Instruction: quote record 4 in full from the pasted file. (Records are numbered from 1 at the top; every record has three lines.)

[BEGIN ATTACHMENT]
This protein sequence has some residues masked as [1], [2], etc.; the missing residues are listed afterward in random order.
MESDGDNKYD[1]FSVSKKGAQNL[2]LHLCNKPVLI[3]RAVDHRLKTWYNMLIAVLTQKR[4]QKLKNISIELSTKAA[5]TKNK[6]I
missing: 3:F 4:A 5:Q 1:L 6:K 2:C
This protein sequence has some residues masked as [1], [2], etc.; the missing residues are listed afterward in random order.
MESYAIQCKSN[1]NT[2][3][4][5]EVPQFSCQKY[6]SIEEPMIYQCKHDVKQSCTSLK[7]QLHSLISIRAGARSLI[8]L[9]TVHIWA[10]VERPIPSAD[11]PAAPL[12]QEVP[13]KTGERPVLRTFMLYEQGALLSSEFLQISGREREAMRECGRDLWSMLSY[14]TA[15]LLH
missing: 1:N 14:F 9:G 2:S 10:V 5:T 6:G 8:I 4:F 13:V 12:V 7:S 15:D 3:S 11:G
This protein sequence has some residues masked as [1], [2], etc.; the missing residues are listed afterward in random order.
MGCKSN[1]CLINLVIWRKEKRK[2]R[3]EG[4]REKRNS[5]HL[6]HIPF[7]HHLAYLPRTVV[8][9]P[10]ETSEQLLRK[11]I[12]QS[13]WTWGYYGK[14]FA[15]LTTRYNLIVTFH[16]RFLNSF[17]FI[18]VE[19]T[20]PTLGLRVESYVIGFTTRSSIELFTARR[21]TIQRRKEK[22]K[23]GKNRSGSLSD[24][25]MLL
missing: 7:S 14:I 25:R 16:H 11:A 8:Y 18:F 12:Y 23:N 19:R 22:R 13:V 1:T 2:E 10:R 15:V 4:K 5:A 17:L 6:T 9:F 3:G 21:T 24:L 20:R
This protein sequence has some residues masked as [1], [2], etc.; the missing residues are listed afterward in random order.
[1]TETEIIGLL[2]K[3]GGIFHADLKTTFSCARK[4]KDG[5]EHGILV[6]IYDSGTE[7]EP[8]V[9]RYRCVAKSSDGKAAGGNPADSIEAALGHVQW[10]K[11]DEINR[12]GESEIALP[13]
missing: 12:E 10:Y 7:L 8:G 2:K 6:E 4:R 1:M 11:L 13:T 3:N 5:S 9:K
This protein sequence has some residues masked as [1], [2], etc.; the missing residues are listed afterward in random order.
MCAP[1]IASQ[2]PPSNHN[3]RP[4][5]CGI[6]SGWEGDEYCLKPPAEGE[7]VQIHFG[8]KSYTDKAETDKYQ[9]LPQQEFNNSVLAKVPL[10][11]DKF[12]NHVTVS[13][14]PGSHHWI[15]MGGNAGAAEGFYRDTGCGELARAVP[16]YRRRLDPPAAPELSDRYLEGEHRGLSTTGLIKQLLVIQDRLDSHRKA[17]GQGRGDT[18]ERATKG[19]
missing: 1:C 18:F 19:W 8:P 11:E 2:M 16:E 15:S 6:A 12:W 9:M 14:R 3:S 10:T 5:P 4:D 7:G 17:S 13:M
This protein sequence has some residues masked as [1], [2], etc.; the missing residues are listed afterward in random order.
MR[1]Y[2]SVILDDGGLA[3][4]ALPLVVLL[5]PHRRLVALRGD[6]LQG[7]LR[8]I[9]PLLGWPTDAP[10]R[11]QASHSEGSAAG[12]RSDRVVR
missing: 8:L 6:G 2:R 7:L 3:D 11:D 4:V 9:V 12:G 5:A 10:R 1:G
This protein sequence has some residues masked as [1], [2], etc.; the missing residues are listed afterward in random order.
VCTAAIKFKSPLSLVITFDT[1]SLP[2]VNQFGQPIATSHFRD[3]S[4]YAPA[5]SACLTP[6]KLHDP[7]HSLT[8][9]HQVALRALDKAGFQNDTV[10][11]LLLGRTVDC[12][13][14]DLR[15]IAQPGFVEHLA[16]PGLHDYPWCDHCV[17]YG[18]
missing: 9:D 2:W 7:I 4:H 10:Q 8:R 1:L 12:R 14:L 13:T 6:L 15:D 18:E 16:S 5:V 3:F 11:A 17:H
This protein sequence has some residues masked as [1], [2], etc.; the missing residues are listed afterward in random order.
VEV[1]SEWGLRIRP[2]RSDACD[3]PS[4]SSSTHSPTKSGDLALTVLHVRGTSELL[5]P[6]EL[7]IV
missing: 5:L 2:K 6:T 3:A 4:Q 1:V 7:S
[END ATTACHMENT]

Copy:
This protein sequence has some residues masked as [1], [2], etc.; the missing residues are listed afterward in random order.
[1]TETEIIGLL[2]K[3]GGIFHADLKTTFSCARK[4]KDG[5]EHGILV[6]IYDSGTE[7]EP[8]V[9]RYRCVAKSSDGKAAGGNPADSIEAALGHVQW[10]K[11]DEINR[12]GESEIALP[13]
missing: 12:E 10:Y 7:L 8:G 2:K 6:E 4:R 1:M 11:L 13:T 3:N 5:S 9:K